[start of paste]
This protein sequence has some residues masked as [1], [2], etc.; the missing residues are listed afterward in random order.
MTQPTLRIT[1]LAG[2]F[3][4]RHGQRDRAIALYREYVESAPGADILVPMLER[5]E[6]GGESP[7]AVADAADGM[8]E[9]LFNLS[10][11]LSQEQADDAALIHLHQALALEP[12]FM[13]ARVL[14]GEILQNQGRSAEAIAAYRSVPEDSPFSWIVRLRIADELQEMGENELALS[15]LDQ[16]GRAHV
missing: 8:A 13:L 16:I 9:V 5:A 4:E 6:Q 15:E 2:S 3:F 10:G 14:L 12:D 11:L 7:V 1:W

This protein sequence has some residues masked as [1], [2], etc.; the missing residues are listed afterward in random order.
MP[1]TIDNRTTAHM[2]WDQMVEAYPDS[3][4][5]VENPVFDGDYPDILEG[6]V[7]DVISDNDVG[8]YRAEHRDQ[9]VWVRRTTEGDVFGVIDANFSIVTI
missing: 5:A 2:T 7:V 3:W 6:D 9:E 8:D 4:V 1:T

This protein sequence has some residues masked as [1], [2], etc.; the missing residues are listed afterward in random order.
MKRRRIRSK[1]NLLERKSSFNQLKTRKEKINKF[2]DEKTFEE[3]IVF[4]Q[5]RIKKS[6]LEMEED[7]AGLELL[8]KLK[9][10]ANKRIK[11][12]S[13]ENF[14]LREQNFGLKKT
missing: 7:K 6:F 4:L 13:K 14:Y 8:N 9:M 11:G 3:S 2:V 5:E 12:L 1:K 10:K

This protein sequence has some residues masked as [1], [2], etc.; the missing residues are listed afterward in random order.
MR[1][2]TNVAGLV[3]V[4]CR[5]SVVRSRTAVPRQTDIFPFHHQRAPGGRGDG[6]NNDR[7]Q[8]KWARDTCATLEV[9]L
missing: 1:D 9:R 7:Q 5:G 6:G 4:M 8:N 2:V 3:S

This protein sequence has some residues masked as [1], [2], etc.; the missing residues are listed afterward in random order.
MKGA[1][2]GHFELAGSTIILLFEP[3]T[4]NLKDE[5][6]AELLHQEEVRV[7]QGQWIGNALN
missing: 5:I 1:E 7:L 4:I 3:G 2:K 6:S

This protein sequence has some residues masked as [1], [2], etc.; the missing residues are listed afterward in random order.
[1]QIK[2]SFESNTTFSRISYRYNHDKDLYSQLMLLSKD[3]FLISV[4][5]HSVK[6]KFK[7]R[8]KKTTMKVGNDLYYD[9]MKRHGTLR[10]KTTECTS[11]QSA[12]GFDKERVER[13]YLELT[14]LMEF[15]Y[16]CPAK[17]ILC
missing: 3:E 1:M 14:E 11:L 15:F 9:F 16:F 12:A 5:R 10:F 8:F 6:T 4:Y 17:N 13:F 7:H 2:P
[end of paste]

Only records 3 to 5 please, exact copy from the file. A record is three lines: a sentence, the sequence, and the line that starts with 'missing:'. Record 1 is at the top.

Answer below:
This protein sequence has some residues masked as [1], [2], etc.; the missing residues are listed afterward in random order.
MKRRRIRSK[1]NLLERKSSFNQLKTRKEKINKF[2]DEKTFEE[3]IVF[4]Q[5]RIKKS[6]LEMEED[7]AGLELL[8]KLK[9][10]ANKRIK[11][12]S[13]ENF[14]LREQNFGLKKT
missing: 7:K 6:F 4:L 13:K 14:Y 8:N 9:M 11:G 3:S 2:V 5:E 12:L 1:K 10:K

This protein sequence has some residues masked as [1], [2], etc.; the missing residues are listed afterward in random order.
MR[1][2]TNVAGLV[3]V[4]CR[5]SVVRSRTAVPRQTDIFPFHHQRAPGGRGDG[6]NNDR[7]Q[8]KWARDTCATLEV[9]L
missing: 1:D 9:R 7:Q 5:G 6:G 4:M 8:N 2:V 3:S

This protein sequence has some residues masked as [1], [2], etc.; the missing residues are listed afterward in random order.
MKGA[1][2]GHFELAGSTIILLFEP[3]T[4]NLKDE[5][6]AELLHQEEVRV[7]QGQWIGNALN
missing: 5:I 1:E 7:L 4:I 3:G 2:K 6:S